Newton mayor proposes consolidating schools

Make text smaller Make text larger


  • PHOTO BY MARK LICHTENWALNER Newton Mayor Wayne Levante addresses the Sussex Borough Council.

Newton Mayor Wayne Levante has a novel approach to cutting education costs in Sussex County, and school administrators aren’t going to like it.

Sussex county school superintendents and their administrations have been facing the reality of declining student enrollment for several years. And with some districts losing as much as 40 percent to 50 percent of their student populations, justifying big-dollar school budgets, and the big salaries that go along with them, to the taxpayers has possibly become the biggest challenge school administrators face.

Some districts, such as High Point, and their superintendent Scott Ripley, have had to resort to laying off staff in an attempt to curb ballooning budgets. Ripley announced the elimination of 16 staff positions at High Point earlier this year in an effort to help cut $1.2 million from this year’s school budget.

Other districts, like Vernon with their superintendent Art DiBenedetto, have suggested closing entire schools. The plan to sell or shutter Cedar Mountain school in Vernon was scrapped after significant community backlash. Instead, the board agreed to a restructuring of grade levels among the six Vernon school buildings. The district offices will move into the Walnut Ridge building, along with an expanding Pre-K program. Vernon has actually begun to see an uptick in student enrollment in the kindergarten and first grade levels. But, Vernon still faces some serious challenges, with high school enrollment expected to dip below 1,000 this year, roughly 1,800 students less than its high a decade ago.

Mayor Levante, a math teacher in the Newark public schools, gave a presentation to the Sussex Town Council proposing an alternative means of saving school districts in Sussex County money, fire the administrators.

“Taxes are a major issue,” Levante said. “People are leaving the county.”

“Some municipalities have 500, maybe 1,000 kids, and they’ll have all this overhead,” Levante continued. “Superintendents, principals and vice-principals — an entire school business office for 1,500 students.”

Levente then compared the entirety of Sussex County to the Jersey City School system.

“Jersey City has 24,000 students and one superintendent. They break the city up into four clusters, each managed by an assistant superintendent, and there’s one business office,” Levente said. “What we have here in Sussex County is 22,000 students, 25 superintendents, 25 school business administrators, and 25 sets of human-resource personnel; 25 of everything that goes with a school system.”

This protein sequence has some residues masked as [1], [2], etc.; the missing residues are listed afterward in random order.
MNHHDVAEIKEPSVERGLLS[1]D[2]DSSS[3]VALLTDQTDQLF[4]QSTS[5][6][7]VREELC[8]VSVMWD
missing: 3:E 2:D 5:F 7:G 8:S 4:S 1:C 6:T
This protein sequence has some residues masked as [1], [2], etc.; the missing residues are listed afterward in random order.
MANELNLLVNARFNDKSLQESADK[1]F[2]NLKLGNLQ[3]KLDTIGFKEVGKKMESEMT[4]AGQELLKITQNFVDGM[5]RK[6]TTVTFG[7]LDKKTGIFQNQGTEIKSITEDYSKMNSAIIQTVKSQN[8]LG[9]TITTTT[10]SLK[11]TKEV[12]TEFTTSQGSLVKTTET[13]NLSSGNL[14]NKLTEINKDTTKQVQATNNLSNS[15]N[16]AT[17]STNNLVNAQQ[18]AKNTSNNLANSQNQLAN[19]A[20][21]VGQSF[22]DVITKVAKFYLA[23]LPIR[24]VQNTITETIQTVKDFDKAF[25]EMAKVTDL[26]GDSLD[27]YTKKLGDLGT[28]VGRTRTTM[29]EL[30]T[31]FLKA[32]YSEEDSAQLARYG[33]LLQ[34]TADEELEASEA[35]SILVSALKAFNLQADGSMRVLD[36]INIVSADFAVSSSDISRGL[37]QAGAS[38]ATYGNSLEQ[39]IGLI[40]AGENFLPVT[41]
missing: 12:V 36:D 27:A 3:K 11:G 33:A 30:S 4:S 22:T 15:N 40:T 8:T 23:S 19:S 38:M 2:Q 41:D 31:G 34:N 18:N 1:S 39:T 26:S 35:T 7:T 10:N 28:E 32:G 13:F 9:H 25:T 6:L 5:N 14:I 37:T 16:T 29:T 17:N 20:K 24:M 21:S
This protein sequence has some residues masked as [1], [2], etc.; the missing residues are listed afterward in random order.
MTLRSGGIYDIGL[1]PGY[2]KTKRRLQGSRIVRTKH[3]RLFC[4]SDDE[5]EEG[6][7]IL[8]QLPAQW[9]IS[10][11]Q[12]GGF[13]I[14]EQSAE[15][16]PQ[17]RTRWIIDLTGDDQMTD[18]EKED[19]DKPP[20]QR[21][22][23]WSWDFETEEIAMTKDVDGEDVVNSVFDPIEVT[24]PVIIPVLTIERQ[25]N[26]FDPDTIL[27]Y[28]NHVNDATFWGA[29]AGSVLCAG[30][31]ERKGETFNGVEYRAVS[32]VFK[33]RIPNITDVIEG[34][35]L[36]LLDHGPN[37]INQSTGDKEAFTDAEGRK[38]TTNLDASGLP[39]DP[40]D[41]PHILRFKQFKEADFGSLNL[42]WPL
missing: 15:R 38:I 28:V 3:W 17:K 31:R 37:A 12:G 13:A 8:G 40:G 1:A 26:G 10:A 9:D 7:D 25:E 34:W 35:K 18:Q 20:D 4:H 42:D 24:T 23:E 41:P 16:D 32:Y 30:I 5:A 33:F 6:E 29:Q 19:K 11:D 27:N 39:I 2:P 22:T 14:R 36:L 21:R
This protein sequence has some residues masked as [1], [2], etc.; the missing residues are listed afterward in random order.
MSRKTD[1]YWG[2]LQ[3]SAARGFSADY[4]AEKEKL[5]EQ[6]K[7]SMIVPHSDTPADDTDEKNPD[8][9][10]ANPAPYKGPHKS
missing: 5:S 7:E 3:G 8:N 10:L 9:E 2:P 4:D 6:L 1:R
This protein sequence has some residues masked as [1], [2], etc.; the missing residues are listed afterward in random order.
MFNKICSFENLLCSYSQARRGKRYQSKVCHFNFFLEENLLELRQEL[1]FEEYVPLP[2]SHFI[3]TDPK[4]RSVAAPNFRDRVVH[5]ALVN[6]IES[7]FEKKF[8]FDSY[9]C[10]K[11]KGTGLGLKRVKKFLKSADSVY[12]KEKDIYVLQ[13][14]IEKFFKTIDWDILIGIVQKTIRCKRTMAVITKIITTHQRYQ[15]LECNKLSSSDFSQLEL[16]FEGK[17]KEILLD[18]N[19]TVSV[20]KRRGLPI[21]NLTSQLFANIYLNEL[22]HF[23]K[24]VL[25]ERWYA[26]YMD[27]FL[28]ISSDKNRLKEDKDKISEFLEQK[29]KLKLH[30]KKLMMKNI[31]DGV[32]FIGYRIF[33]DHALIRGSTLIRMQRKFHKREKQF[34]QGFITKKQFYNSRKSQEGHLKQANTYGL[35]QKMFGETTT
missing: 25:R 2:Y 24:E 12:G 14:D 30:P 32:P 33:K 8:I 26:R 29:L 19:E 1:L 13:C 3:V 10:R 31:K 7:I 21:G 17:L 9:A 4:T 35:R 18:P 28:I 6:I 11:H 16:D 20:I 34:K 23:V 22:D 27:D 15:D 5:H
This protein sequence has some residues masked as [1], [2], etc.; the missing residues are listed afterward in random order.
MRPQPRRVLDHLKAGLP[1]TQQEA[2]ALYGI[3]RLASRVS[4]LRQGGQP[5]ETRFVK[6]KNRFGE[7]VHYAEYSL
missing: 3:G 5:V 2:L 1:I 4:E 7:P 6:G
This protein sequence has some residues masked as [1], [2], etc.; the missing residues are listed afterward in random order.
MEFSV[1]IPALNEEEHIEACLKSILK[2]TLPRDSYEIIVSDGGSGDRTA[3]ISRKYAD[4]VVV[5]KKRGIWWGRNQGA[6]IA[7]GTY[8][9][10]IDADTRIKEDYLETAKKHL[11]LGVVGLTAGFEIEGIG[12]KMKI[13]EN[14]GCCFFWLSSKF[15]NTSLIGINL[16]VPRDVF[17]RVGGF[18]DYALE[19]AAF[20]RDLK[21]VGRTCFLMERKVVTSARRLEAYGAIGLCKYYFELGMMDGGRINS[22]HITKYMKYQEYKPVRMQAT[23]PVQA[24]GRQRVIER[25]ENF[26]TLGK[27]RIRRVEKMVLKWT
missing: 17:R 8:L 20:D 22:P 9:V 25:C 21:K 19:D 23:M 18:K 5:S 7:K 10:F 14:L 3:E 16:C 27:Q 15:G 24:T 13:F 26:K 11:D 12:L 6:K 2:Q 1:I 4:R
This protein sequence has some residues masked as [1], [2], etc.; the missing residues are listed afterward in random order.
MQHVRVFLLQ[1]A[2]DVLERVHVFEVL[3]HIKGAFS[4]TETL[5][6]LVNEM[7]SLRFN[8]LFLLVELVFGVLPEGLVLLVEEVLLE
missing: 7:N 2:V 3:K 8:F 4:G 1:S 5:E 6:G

“Collectively, we can do better with a consolidated school system,” Levante said as he summed up his pitch.

Levante plans to visit every municipality in Sussex County to ask for a resolution be passed to support a consolidated school system, and to request an audit, or study be conducted for the benefit of state legislatures to see if consolidating every school is Sussex County is even possible.

The Sussex Borough Council unanimously and enthusiastically passed resolution 2017-125R in support of Mayor Levante’s proposal.

Council member Linda Masson stated, “I think this is so important that we try to do something for our taxpayers. It’s obvious, for years that solutions are not going to come from the schools so it needs to come from the towns.”

“Consolidation makes perfect sense,” said Council member Mario Poggi. “Business’ do it all the time.”

“Quite honestly, it’s like everyone is on the take,” Poggi added. “Nothing against teachers, but 25 superintendents is ridiculous. There has to be a smarter way to do it, we need to see less taxes.”

“We’re legislators, we change the laws. We could revamp the system any way we want,” Levante said in closing, before rushing off to give the same presentation to another Susssex County municipality.

Make text smaller Make text larger


Pool Rules


Police officers preparing to cycle for the fallen
By Joseph Picard
— In 1997, Officer Patrick Montuore of the Florham Park Police Department organized a bicycle ride from his New...

Read more »

Sparta woman inspires through acting
By Laurie Gordon
SPARTA — Erika Lupo has a gift. She can go into a room of students, ask them to brainstorm about a certain topic and within a few minutes, she can...

Read more »

Sparta 6th grader advances in geography bee
By Rose Sgarlato
Ian Bellush, a sixth grade student at Sparta Middle School, won the school...

Read more »

Business courses offered at SCCC
— Professional training courses being offered at Sussex County Community College will give business entrepreneurs an opportunity to...
Read more »


* indicates required
Community Newspapers


Local News
Bayer provides STEM Day at Rev. Brown
  • Jan 15, 2018
Local News
Sparta woman inspires through acting
  • Jan 17, 2018
Local News
Group holds annual MLK Day of Service
  • Jan 16, 2018


Find more about Weather in Sparta, NJ